After starting 2017 on a low note in their views about the affordability of energy, U.S. consumers were feeling better about the situation by spring. The affordability indices for both gasoline and home energy increased from January to April. Derived from the University of Michigan’s quarterly Energy Survey, each affordability index is scaled so that a value of 100 reflects a consumer belief that energy costs would have to double (that is, go up by 100 percent) before really crimping their household lifestyle.
As of the latest data, taken during the month of April, the gasoline affordability index showed a slight increase to 105. The home energy affordability index rose significantly, reaching 148, its highest level since the U-M Energy Survey began in October 2013, as shown in the chart below.
These gains occurred even though there was no significant change in the Index of Consumer Sentiment, which has remained quite stable since the beginning of the year. That measure of U.S. consumers’ general feelings about the state of the economy is reported monthly by the U-M Surveys of Consumers, to which the Energy Survey is a quarterly add-on.
As seen in the chart, the latest home energy affordability index surpasses all previous quarters by nearly 10 points. April 2017 also marks the first quarter for which the home energy index changed more than the gasoline index. Typically, the home energy index varies over a narrower range (38 points between its lowest and highest recorded values to date) than the gasoline index (which has seen a range of 101 points, due to the volatility of gasoline prices).
The following chart breaks down consumer views on home energy costs by income. As expected, the higher one’s income, the more affordable one finds energy to be (as we imagine is the case for just about anything). This spring’s increase in the perceived affordability of home energy occurred in all income classes. But the jump was highest for respondents in the top income tercile, whose average affordability index rose by 42 points from January to April this year and was 38 points higher than it was last April.
As of this writing, Energy Information Administration (EIA) data on residential energy prices were only available through February, so we can’t tell whether price trends explain the rise in perceived affordability. However, national average electricity and natural gas prices were both up a bit as of February 2017 compared to a year earlier.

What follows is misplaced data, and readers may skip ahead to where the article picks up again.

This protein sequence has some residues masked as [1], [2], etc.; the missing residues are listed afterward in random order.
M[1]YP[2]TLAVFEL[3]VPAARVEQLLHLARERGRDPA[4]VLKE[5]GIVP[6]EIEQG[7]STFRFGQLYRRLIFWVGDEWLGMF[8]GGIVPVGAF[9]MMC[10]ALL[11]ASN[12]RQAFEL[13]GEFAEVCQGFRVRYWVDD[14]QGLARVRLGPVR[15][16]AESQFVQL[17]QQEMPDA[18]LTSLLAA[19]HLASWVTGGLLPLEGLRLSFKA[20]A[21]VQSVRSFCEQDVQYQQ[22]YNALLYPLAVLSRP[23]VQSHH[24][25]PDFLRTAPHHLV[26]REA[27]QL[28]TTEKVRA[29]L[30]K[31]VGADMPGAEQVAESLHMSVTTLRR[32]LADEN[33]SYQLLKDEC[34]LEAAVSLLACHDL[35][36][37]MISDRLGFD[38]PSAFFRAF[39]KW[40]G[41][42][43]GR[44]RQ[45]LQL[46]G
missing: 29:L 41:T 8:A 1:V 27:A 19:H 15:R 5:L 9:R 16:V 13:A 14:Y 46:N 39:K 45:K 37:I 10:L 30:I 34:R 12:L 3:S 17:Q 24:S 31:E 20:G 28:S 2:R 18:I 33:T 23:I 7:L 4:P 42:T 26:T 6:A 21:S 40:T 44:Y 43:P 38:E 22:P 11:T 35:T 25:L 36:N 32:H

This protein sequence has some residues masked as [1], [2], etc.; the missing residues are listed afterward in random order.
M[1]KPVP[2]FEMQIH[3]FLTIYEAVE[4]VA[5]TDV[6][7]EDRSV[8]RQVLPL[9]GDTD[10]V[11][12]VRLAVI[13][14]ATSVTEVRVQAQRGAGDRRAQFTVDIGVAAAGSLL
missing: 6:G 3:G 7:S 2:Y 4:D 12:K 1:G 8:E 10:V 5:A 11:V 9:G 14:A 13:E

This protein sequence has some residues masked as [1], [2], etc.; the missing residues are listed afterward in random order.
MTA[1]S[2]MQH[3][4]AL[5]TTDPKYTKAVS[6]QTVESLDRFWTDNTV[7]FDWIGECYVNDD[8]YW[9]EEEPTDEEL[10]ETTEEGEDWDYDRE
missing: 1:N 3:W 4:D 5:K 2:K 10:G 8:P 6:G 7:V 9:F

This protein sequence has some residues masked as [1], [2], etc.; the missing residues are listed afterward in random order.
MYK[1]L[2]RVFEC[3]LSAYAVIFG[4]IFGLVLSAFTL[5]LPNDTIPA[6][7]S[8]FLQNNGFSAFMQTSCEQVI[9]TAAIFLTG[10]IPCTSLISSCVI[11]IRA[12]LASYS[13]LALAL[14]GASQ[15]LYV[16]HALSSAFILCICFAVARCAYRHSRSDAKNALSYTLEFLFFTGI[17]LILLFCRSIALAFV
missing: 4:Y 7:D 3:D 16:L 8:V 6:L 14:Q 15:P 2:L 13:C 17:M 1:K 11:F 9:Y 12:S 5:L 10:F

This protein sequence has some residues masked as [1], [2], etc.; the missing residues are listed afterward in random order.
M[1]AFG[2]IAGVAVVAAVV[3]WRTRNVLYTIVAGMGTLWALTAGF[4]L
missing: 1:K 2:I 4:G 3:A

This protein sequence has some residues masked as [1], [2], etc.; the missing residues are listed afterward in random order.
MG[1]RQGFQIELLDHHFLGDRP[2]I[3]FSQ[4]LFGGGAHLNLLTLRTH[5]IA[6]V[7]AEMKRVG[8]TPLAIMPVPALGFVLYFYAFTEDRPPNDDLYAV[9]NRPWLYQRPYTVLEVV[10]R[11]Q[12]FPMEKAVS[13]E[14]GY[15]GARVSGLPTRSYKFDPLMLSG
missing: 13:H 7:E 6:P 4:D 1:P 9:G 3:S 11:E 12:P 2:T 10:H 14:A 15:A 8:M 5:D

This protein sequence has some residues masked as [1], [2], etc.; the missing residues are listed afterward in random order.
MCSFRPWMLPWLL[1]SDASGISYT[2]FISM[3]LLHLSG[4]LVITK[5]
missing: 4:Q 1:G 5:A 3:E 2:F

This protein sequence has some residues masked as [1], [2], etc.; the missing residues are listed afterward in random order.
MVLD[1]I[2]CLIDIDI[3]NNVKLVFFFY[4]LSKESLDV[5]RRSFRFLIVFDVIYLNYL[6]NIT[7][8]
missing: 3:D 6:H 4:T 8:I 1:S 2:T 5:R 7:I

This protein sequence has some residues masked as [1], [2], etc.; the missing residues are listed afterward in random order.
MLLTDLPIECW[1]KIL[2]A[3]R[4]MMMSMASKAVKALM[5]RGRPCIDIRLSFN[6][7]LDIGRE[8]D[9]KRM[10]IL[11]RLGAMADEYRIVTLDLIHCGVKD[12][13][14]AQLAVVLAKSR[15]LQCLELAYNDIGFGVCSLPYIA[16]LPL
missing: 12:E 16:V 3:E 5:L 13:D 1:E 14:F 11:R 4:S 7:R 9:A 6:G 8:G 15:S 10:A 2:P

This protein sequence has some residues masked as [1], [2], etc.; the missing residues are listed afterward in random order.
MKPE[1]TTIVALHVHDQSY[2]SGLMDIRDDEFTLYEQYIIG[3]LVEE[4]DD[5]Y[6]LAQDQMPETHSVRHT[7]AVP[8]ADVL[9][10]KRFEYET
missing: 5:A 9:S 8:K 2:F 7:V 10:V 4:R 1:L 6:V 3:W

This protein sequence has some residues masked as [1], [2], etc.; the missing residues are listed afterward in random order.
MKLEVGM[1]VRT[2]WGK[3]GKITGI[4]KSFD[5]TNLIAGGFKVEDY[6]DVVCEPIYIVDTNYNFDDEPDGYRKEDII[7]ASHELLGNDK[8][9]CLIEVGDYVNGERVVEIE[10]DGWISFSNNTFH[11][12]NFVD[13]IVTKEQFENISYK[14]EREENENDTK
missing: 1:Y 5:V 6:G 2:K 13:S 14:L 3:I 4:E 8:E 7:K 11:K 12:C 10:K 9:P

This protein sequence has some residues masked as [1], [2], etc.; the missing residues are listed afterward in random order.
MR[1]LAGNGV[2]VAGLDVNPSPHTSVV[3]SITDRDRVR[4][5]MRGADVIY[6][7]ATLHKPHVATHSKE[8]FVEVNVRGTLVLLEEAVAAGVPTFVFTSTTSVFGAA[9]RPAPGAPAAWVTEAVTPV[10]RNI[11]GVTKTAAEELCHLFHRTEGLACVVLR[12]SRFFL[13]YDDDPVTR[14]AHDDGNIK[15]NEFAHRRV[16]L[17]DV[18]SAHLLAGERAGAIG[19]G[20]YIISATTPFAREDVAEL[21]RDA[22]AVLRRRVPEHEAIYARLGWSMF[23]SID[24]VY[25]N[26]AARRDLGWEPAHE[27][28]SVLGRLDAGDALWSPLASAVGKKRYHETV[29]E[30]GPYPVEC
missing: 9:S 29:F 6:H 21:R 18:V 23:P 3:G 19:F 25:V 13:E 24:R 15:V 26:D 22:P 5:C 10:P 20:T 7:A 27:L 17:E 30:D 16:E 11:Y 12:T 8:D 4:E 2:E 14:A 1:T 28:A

Our survey, however, found that consumers reported lower home energy bills than they did in the past. On average, respondents told us that they paid $147 per month for home energy as of our April survey, compared to $158 in January and $159 in the April 2016 survey. Moreover, in response to our question about how high their monthly bill would have to become before consumers would find home energy costs unaffordable, the average answer rose to $342. That value is notably higher than its average of $321 per month in January and $326 in April a year ago. The jump in the home energy affordability index therefore results from the combination of lower self-reported energy bills and a greater expressed tolerance for higher home energy costs.
In previous years, the perceived affordability of gasoline tended to be high in the winter survey, taken each January, and then fell by spring. But compared to other recent quarters, gasoline affordability was uncharacteristically low this winter, when it dipped just below 100. So it is perhaps less of a surprise to see consumers’ attitudes improve by spring even though the national average gasoline price of $2.53 per gallon in April was a bit higher than its $2.46 per gallon average in January.
Thus, Americans’ somewhat more positive feelings about the affordability of motor fuel cannot be attributed to lower pump prices. What we did find is that the average price which survey respondents said they would find to be unaffordable rose to $5.18 per gallon. This uptick is shown in the next chart, which compares the price that consumers on average said would be unaffordable to national average pump prices each quarter. The April 2017 level is notably higher than the average January response of $4.76 per gallon, which was the lowest average response since we launched the Energy Survey in October 2013. Even though pump prices themselves fell substantially in late 2014, we see that the price considered unaffordable trended down more gradually. During the first year of the survey, when gasoline averaged $3.56 per gallon, consumers on average felt that $5.69 per gallon would be too much to pay. Over the most recent year-long period, the average response to that question fell to $4.94 per gallon. That’s $0.75 per gallon drop in consumers’ threshold of serious “pain at the pump” compared to the $1.17 per gallon drop in the national average gasoline price, which averaged $2.39 per gallon over the year-long period ending in April.
Although we don’t have an explanation for the recent uptick in the gasoline price that consumers say they would find unaffordable, our results suggest that Americans have gained some confidence in their fuel-related purchasing power, perhaps boding well for an active summer driving season.